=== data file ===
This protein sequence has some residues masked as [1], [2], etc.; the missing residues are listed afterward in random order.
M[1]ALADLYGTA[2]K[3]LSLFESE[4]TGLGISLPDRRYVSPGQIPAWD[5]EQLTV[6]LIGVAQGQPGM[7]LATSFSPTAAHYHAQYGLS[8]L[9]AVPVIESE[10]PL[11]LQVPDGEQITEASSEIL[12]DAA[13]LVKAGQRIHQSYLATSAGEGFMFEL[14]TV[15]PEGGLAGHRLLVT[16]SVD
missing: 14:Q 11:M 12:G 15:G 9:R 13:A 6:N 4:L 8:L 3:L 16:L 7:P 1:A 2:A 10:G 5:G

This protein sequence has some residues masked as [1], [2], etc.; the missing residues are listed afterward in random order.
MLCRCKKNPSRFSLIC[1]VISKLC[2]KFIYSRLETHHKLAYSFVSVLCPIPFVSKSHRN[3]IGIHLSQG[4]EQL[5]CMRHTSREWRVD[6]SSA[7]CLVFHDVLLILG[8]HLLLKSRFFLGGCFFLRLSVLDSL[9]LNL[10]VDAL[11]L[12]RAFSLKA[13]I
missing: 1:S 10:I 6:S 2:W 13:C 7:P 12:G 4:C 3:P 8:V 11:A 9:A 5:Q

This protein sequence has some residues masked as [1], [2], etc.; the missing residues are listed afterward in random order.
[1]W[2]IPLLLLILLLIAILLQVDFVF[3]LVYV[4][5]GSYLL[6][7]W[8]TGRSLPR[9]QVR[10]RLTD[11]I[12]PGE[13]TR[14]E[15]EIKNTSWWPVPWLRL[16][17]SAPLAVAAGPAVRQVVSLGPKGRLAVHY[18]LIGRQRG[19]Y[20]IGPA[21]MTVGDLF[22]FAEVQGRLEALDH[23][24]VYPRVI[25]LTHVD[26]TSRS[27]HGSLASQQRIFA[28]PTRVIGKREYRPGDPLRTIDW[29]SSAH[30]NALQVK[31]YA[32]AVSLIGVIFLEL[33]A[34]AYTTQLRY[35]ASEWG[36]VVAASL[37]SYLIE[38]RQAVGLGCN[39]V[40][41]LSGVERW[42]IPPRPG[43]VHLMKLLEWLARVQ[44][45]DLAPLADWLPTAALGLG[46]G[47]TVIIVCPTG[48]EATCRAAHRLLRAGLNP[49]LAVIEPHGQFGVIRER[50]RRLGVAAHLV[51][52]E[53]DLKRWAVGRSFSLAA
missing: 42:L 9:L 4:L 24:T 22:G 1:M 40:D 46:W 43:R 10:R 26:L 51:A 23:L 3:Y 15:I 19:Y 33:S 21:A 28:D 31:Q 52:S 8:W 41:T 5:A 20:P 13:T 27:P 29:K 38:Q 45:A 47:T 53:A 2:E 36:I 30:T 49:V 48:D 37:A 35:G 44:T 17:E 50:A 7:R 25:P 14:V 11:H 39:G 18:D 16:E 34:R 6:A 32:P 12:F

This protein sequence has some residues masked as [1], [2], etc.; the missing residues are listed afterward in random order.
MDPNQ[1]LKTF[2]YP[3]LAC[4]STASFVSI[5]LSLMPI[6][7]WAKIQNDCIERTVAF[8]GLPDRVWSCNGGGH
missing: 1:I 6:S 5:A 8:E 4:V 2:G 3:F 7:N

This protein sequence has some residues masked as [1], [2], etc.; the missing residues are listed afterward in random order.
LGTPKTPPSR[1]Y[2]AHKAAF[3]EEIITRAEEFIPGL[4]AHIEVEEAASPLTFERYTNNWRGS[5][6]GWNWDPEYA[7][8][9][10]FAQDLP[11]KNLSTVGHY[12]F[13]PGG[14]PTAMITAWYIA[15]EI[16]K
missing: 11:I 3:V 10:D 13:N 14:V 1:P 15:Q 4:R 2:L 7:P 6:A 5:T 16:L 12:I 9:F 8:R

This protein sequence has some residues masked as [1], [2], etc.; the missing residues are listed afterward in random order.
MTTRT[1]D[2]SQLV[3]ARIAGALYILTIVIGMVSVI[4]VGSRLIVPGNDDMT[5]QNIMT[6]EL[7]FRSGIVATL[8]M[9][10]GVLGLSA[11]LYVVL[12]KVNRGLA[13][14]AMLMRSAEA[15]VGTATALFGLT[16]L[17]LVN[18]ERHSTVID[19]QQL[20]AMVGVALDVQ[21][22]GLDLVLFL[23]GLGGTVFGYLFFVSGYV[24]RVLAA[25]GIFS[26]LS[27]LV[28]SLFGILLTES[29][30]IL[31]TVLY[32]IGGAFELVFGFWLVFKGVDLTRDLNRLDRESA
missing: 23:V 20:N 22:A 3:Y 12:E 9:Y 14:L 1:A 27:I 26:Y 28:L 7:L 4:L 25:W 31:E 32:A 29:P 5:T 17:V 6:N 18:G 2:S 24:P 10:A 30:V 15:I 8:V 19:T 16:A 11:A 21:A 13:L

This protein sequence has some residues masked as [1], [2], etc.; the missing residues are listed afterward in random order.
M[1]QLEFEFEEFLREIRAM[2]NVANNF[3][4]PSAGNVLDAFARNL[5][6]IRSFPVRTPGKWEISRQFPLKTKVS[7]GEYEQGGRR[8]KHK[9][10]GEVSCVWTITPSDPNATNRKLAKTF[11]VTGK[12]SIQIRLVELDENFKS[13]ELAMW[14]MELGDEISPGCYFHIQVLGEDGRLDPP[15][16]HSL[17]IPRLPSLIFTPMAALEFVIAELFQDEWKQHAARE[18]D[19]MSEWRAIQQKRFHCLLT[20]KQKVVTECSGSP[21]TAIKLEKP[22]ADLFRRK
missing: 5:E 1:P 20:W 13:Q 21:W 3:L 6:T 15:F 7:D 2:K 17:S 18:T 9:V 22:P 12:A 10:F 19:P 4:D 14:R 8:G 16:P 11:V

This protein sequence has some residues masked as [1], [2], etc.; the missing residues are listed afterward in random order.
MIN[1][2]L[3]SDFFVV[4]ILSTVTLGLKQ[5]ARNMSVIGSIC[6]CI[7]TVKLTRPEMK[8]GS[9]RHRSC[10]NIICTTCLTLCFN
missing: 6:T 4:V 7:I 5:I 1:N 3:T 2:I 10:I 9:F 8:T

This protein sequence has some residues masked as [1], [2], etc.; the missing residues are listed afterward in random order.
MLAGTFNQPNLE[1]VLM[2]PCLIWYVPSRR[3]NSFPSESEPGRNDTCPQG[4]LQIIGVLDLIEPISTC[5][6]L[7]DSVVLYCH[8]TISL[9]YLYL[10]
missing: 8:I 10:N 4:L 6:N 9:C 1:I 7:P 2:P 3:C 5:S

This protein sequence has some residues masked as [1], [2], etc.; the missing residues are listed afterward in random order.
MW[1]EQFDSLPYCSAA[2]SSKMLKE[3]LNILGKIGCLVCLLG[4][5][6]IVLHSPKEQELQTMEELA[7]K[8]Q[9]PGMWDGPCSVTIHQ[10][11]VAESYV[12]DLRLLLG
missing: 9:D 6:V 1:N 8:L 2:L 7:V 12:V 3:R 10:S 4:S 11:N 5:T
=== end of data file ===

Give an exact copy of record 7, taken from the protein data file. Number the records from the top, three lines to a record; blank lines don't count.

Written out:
This protein sequence has some residues masked as [1], [2], etc.; the missing residues are listed afterward in random order.
M[1]QLEFEFEEFLREIRAM[2]NVANNF[3][4]PSAGNVLDAFARNL[5][6]IRSFPVRTPGKWEISRQFPLKTKVS[7]GEYEQGGRR[8]KHK[9][10]GEVSCVWTITPSDPNATNRKLAKTF[11]VTGK[12]SIQIRLVELDENFKS[13]ELAMW[14]MELGDEISPGCYFHIQVLGEDGRLDPP[15][16]HSL[17]IPRLPSLIFTPMAALEFVIAELFQDEWKQHAARE[18]D[19]MSEWRAIQQKRFHCLLT[20]KQKVVTECSGSP[21]TAIKLEKP[22]ADLFRRK
missing: 5:E 1:P 20:W 13:Q 21:W 3:L 6:T 15:F 7:D 2:K 17:S 18:T 9:V 22:P 12:A 10:F 19:P 4:D 14:R 8:G 16:P 11:V